Since we were camping again this weekend, I also read A Long Way Down, by Nick Hornby.  I've read about this book repeatedly, but I don't remember what compelled me to add it to my list.  I really like the beginning of the book -- I was laughing out loud in several places.  Which is a funny thing to say when, at the beginning of the book four different people are contemplating suicide.  These four people meet on New Year's Eve on the top of a building that they all intend to jump off of.  There is where a relationship begins.  The rest of the book I found rather plodding, and not nearly as entertaining.  The book doesn't even had an ending.  It just stops.  There is more character development as these four explore their lives and the things that brought them to that roof.  It's just slow and not really very earth shattering.  The references to cultural icons, literature, and almost all other humorous anecdotes end after Part 1 of the book. It was disappointing.

My next choice is Double Cross by James Patterson.  I love Alex Cross and I had read all of them, but somehow I got a few novels behind.  Which just gives me something to look forward to.  So I've decided to treat myself and pick up a Patterson novel.

Tuesday, May 4, 2010

Time for an old classic

I finished The Orange Houses and I'm glad it was short.  Between that book and Rucker Park Setup I've had plenty of urban, ghetto, poor underprivileged teen stories.  Orange Houses has the illegal immigrant aspect also, and it isn't a happy book.  It is well written, and Griffin's descriptions are compelling.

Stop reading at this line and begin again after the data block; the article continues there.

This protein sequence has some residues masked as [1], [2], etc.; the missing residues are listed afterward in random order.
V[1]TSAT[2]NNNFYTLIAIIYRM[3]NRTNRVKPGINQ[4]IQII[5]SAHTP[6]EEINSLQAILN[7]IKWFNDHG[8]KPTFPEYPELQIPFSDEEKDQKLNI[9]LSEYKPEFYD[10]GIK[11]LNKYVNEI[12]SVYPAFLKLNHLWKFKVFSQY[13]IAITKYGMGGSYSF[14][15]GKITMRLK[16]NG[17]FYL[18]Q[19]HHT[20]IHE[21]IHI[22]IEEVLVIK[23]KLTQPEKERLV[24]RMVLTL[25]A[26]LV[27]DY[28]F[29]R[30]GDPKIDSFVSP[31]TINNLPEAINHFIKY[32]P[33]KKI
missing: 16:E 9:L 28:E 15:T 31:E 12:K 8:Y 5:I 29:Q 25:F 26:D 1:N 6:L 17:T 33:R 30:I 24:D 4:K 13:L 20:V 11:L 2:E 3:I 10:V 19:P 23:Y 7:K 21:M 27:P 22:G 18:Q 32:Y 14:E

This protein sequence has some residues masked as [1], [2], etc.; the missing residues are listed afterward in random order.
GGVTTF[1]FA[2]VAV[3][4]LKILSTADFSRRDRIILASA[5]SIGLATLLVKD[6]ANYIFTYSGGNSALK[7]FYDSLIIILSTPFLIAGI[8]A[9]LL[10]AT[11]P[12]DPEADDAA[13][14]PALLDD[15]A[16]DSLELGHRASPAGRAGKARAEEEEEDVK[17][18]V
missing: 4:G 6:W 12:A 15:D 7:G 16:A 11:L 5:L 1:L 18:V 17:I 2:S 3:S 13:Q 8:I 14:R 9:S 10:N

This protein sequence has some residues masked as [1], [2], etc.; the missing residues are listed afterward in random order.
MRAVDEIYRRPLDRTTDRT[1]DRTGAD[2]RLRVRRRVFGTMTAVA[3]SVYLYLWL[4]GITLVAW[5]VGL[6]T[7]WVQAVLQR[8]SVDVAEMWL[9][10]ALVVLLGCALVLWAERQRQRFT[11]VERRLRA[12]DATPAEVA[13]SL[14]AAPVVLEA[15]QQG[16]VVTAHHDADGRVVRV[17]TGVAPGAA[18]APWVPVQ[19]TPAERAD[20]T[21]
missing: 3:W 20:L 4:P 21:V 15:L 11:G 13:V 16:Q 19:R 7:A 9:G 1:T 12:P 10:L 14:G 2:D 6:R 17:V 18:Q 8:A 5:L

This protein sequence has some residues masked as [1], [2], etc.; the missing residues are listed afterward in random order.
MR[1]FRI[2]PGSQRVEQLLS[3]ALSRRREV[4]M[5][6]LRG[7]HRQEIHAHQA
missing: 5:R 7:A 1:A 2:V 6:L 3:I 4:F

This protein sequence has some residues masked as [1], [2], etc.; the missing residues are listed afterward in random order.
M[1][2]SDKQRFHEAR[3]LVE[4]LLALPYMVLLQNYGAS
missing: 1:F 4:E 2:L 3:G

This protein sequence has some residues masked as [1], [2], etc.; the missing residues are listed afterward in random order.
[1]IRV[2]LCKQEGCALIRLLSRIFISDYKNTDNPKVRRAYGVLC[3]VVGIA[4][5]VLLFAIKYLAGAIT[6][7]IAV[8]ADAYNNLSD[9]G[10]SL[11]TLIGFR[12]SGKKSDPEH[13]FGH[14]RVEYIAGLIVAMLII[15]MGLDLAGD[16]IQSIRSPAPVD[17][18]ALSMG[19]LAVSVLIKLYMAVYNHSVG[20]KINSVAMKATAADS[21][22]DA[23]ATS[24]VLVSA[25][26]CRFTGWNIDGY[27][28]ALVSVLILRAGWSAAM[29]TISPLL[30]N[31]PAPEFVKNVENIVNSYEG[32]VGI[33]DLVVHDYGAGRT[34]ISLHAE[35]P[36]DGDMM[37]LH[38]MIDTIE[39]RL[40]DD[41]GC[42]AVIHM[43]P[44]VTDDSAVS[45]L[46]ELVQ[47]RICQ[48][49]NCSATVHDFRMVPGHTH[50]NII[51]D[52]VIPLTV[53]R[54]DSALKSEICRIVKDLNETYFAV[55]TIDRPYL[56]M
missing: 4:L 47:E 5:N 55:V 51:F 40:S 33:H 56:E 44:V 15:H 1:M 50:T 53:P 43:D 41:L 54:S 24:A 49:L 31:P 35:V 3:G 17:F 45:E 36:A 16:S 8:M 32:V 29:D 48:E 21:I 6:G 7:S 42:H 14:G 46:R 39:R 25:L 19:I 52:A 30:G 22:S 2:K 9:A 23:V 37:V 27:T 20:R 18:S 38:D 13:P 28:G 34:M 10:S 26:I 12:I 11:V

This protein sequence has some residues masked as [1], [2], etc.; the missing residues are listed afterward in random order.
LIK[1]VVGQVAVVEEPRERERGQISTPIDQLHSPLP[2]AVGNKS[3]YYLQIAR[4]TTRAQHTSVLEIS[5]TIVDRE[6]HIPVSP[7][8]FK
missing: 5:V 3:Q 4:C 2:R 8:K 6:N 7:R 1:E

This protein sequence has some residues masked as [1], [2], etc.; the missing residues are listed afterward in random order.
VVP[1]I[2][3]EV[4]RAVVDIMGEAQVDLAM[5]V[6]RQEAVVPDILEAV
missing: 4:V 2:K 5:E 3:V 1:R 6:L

I've decided to read Tolkien's The Hobbit again.  It's probably been over 30 years since I read this book, but I really love it and want to experience it again.  The first time I "read" this book was when my seventh grade teacher read it aloud to us.  She was an excellent reader and did all the voices so well.  It was a wonderful experience.  I read The Lord of the Rings trilogy after that and at some point read The Hobbit again.  I'm looking forward to it after all these years.

Monday, May 3, 2010

Double books . . .

I was almost finished with Rucker Park Setup before the camping trip, and then I forgot to bring it!  So I started Jerk, California by Jonathan Friesen and I have finished both books.  Rucker Park was a very "teen boy" book -- it's about a basketball street tournament.  It is also about murder and betrayal in the inner city.  It's short and absorbing.  I think a lot of teen boys would like this book and, as always, Volponi's book packs a powerful message.  I think some of the emotion is absent -- J.R. get's murdered and all of the sudden it is two weeks later.  Maybe it's that way because of the appeal to boys, but I thought there was a missing emotional progression.  Volponi does flash back and fill in some details, but it made the whole murder kind of superficial to the story.

Jerk, California is about a boy with Tourette Syndrome, but it really is much more than that.  It's a "coming-of-age" novel in the truest sense.  Sam has lived with a dysfunctional step dad (who suffers from obsessive-compulsive disorder) and after Sam graduates from high school, circumstances allow him to get away and begin a quest to find out about his real dad, and in the process, discover himself.  Touching, heartwarming, and uncomfortable -- all at the same time.  This book is the last one left for me on the Abe Lincoln High School Book Award list for 2011!

I have now chosen The Orange Houses, by Paul Griffin.  I don't remember why it's on my list, but it is also about some struggling teens, one of which is partially deaf.  I guess I'm stuck on a "troubled teen book" kick.